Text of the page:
Further, with the structure according to the present embodiment, the number of permanent magnets to be used is also reduced. Since the permanent magnets of rare earth elements are expensive, the reduction in the number permanent magnets is effective for reducing the cost of the permanent magnet dynamo electric machine. Even when the number of permanent magnets is reduced according to the present embodiment, because of the existence of the gaps 52 and 54 at both circumferential ends of the permanent magnets 36, possible leakage fluxes toward the auxiliary magnetic pole pieces 32B3 are reduced,and thereby a possibility of torque reduction is prevented.

FIG. 7 is a modification of the FIG. 5 embodiment in which a single gap 52 is provided at one circumferential end of each permanent magnet and further the permanent magnets 36 are configured in an arcuate shape.

In the present embodiment, since it is assumed that the rotor 30 is designed to be rotated in only one direction, as indicated by the arrow B, the permanent magnets 36 are inserted into the permanent magnet insertion holes 34 while shifting the permanent magnets 36 toward one side in the rotation direction B.

When an electrically driven motor vehicle runs backward, the wheels are rotated in the reverse direction by means of a change gear mechanism. Therefore, it is sufficient if the permanent magnet dynamo electric machine is designed to be rotatable only in one direction, and thus, if the rotating torque generated by the permanent magnet dynamo electric machine in the predetermined rotation direction is also sufficient, a small rotating torque in the opposite direction (clockwise direction) to the arrowed direction B can be acceptable.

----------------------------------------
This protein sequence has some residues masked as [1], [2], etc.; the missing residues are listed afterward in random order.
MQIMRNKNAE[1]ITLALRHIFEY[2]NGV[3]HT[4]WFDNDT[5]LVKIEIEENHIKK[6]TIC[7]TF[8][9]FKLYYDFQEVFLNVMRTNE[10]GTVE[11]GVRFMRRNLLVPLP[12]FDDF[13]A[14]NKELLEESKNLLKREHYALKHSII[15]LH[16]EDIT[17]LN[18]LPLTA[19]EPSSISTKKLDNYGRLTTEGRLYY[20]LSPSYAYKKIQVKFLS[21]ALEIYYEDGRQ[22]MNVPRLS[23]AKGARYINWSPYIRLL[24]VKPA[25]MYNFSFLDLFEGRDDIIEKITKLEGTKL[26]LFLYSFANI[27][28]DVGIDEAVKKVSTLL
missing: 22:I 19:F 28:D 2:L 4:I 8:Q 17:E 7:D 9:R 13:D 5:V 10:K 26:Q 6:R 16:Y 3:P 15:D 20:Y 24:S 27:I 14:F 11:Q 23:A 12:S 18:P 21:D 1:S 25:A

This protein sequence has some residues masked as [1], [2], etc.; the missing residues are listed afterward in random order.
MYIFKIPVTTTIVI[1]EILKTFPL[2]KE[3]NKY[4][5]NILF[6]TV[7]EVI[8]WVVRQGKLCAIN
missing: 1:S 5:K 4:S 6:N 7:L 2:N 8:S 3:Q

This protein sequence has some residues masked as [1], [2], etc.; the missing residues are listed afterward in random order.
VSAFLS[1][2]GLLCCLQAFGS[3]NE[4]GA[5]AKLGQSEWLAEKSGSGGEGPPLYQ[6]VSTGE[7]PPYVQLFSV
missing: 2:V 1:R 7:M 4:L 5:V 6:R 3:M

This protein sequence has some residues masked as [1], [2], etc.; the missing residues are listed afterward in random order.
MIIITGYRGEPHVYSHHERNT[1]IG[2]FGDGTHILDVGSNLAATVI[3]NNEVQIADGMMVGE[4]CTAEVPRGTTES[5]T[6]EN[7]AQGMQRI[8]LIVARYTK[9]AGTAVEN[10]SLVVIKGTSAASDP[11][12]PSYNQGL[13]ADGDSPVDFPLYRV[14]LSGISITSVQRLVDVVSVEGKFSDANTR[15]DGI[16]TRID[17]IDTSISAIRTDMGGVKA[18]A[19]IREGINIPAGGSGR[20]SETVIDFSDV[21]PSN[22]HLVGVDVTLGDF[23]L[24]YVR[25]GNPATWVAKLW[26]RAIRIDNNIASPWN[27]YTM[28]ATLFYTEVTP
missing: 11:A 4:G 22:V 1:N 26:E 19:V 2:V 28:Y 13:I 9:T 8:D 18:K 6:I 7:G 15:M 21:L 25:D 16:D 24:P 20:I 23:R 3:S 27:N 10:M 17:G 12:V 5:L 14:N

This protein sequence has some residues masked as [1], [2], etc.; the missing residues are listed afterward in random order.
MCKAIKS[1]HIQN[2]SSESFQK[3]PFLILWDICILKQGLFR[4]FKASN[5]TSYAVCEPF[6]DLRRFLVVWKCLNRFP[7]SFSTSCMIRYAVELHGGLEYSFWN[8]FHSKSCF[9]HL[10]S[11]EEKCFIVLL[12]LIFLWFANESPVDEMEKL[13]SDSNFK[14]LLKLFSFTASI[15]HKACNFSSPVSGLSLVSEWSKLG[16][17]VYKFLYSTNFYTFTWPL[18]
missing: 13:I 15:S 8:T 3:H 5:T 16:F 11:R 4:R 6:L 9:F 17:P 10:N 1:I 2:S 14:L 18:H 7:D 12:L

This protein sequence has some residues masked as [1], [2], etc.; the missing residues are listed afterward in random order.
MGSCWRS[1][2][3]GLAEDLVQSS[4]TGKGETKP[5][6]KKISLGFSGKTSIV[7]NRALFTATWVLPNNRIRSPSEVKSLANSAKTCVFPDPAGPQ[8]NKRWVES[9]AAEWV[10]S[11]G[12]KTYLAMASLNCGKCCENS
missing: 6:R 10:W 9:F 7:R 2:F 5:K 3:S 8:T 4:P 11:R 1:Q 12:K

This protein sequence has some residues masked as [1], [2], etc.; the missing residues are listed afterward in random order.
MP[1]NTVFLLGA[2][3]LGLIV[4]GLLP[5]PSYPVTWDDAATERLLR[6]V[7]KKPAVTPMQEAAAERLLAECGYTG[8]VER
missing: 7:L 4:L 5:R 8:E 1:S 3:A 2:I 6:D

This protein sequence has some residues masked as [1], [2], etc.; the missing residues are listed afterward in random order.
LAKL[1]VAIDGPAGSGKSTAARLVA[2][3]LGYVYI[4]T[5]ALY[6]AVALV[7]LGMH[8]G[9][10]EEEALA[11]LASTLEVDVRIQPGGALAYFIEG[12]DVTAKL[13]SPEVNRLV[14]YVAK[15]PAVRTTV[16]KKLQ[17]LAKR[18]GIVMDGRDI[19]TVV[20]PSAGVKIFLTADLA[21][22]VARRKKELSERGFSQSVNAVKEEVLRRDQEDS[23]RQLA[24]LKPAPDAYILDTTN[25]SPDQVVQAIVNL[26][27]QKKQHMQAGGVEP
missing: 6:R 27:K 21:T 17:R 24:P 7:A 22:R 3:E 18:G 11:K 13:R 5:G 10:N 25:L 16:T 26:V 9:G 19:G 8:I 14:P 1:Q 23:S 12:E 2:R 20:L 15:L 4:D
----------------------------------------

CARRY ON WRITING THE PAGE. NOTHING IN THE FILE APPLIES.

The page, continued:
Accordingly, as illustrated in FIG. 7, the permanent magnets 36 are inserted in the permanent magnet insertion holes 34 in such a manner as to be shifted toward the rotating direction B, and the gap portions 52 are formed at positions adjacent to the counter-rotating possibly of direction of the permanent magnets 36, so that the magnetic flux leakage along the gap portions 52 is suppressed. Similarly, centrifugal forces caused by the permanent magnets 36 are reduced, which realizes a structure suitable for a high speed rotation.

The gap portions 52 formed in the counter-rotating direction of the permanent magnets 36 are, for example, filled with a material such as varnish, whereby the rotor structure is strengthened.

FIG. 8 is a modification of the FIG. 7 embodiment in which gap portions 56 are formed in the opposite direction to the rotating direction B of the permanent magnet insertion holes 34 along the outer circumferential side thereof. The permanent magnet dynamo electric machine is designed to be rotatable only in the arrowed direction B like the FIG. 7 embodiment.

The permanent magnet insertion holes 34 are configured to have a larger opening than the permanent magnet 36 to be inserted at the opposite side to the rotating direction B of the rotor 20. As a result, rotating torques generated by the permanent magnet dynamo electric machine are sufficiently large for the rotating direction B, but are small for the direction (clockwise direction) opposite the arrowed direction B. However, through the formation of the gap portions 56 in the counter-rotating direction of the permanent magnets 36, magnetic flux leakage along the gap portions 56 is limited and the magnetic fluxes generated by the permanent magnets 36 are effectively utilized.